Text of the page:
It’s been awhile since I made any observations about the linguistic development of the wee lad.
It’s Christmas Eve morning. The tree is trimmed and glorious, resplendent with lights and memories. The yawning house stumbles down the hardwood stairs to gather in the kitchen. Bowls of cereal are poured. Juice is delivered in Disney-adorned cups. Eggs are cooking.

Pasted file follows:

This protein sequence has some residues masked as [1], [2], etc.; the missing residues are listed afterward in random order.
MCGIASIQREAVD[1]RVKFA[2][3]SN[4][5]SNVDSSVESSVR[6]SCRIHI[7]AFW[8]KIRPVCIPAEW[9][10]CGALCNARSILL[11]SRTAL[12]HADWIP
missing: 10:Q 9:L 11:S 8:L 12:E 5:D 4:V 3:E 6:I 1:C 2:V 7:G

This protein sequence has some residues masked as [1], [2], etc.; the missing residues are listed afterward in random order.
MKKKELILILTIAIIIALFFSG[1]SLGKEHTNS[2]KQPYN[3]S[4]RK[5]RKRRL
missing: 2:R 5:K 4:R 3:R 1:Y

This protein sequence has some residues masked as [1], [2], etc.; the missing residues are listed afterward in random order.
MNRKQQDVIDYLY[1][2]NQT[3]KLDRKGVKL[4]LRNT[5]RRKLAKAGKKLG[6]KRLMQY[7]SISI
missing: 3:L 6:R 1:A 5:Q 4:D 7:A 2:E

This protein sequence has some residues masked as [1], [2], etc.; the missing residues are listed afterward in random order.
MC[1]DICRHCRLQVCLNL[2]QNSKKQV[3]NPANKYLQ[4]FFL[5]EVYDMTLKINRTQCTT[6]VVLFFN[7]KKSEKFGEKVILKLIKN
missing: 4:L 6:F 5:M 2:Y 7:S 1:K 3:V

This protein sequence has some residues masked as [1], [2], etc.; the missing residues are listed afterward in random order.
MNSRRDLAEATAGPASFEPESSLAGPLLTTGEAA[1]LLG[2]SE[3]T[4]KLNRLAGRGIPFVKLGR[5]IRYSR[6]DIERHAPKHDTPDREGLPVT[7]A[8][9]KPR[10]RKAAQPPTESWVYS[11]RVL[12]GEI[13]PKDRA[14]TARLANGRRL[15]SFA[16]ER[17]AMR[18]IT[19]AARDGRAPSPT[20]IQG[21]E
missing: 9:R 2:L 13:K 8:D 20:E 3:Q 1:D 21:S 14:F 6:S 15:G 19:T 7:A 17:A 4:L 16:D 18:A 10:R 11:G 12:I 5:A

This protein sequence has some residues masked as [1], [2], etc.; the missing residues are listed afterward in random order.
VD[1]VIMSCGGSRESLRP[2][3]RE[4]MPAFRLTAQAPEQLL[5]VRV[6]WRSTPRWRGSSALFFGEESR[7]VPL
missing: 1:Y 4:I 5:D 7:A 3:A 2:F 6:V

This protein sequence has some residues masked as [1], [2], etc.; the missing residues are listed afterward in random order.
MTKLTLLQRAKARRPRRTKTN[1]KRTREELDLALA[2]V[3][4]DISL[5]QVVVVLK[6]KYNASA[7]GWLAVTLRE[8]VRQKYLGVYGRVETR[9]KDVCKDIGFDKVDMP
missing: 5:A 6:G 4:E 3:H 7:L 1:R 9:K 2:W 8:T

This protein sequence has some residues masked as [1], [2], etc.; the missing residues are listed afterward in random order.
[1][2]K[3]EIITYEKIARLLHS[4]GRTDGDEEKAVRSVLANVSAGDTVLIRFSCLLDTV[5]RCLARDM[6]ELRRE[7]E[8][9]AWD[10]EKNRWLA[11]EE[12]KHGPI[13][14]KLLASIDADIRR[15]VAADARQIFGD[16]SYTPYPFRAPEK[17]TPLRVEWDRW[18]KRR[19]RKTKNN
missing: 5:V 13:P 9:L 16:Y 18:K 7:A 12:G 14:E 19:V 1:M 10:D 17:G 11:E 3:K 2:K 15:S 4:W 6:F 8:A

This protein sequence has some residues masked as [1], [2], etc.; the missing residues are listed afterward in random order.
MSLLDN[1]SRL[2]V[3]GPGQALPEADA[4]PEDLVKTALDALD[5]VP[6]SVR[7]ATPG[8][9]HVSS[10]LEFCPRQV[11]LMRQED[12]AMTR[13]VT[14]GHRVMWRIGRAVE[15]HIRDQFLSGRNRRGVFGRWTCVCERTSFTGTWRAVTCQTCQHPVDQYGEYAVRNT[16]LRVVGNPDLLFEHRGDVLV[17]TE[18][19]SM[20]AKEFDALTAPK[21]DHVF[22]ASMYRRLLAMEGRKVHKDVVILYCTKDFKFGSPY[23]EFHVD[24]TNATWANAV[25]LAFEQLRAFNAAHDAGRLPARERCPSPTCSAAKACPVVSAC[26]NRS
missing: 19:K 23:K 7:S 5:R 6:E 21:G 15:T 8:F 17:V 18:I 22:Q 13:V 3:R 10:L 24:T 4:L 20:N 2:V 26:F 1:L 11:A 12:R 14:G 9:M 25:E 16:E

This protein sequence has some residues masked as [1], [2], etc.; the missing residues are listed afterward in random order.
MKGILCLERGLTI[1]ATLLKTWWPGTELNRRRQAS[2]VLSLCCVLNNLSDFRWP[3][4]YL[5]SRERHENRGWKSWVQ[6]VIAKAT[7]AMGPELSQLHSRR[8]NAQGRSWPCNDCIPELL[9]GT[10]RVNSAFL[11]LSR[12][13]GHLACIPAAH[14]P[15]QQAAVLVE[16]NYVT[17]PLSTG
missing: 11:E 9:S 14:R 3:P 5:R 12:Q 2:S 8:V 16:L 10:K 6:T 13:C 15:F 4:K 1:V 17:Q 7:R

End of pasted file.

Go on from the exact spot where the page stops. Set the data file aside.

The wee lass, predictably, is whining. Her high-pitched annoyance tweaks the ears of the early-risen family and winces shoulders.
Several minutes pass. The girl’s diva-like shrills are unabated. And so the wee lad, his speech patterns learnt at the feet of a grand master or eloquence, takes a moment to remove his hands from his ears and shout across the table at his sister: “Damnit-boy, Elanor, stop it!”
Thus does the father spend his Christmas Eve both amused and in trouble.